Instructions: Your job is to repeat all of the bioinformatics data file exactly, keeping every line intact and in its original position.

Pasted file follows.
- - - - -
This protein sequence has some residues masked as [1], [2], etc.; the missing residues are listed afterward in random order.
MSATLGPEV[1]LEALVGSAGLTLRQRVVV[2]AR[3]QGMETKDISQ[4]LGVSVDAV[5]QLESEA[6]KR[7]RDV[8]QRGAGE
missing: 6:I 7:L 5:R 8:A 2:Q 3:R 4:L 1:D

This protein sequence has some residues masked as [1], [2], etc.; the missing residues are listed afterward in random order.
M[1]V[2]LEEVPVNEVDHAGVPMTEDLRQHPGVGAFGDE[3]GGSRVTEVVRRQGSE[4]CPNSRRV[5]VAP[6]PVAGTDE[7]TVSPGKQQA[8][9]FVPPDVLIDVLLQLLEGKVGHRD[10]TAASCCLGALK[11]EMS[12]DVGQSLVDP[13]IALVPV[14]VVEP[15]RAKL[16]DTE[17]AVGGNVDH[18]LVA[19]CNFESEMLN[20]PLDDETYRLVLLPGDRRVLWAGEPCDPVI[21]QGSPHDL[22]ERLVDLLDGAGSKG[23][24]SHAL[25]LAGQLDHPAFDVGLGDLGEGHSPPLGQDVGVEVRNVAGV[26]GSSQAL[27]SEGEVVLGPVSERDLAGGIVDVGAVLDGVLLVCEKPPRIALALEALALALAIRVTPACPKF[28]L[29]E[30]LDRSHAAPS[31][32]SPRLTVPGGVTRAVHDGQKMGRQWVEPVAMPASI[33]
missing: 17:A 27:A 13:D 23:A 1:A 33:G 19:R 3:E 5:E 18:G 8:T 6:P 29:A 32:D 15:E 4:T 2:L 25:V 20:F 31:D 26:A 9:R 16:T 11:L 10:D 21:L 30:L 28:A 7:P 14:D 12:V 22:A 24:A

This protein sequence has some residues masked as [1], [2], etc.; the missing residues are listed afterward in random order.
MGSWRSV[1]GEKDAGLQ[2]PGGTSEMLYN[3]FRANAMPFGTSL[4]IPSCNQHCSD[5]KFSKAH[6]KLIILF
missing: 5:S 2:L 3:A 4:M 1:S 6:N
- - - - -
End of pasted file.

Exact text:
This protein sequence has some residues masked as [1], [2], etc.; the missing residues are listed afterward in random order.
MSATLGPEV[1]LEALVGSAGLTLRQRVVV[2]AR[3]QGMETKDISQ[4]LGVSVDAV[5]QLESEA[6]KR[7]RDV[8]QRGAGE
missing: 6:I 7:L 5:R 8:A 2:Q 3:R 4:L 1:D

This protein sequence has some residues masked as [1], [2], etc.; the missing residues are listed afterward in random order.
M[1]V[2]LEEVPVNEVDHAGVPMTEDLRQHPGVGAFGDE[3]GGSRVTEVVRRQGSE[4]CPNSRRV[5]VAP[6]PVAGTDE[7]TVSPGKQQA[8][9]FVPPDVLIDVLLQLLEGKVGHRD[10]TAASCCLGALK[11]EMS[12]DVGQSLVDP[13]IALVPV[14]VVEP[15]RAKL[16]DTE[17]AVGGNVDH[18]LVA[19]CNFESEMLN[20]PLDDETYRLVLLPGDRRVLWAGEPCDPVI[21]QGSPHDL[22]ERLVDLLDGAGSKG[23][24]SHAL[25]LAGQLDHPAFDVGLGDLGEGHSPPLGQDVGVEVRNVAGV[26]GSSQAL[27]SEGEVVLGPVSERDLAGGIVDVGAVLDGVLLVCEKPPRIALALEALALALAIRVTPACPKF[28]L[29]E[30]LDRSHAAPS[31][32]SPRLTVPGGVTRAVHDGQKMGRQWVEPVAMPASI[33]
missing: 17:A 27:A 13:D 23:A 1:A 33:G 19:R 3:E 5:E 18:G 8:T 6:P 29:A 32:D 15:E 4:T 2:L 25:V 20:F 31:D 26:A 9:R 16:T 11:L 10:D 21:L 30:L 28:A 7:P 14:D 12:V 22:A 24:A

This protein sequence has some residues masked as [1], [2], etc.; the missing residues are listed afterward in random order.
MGSWRSV[1]GEKDAGLQ[2]PGGTSEMLYN[3]FRANAMPFGTSL[4]IPSCNQHCSD[5]KFSKAH[6]KLIILF
missing: 5:S 2:L 3:A 4:M 1:S 6:N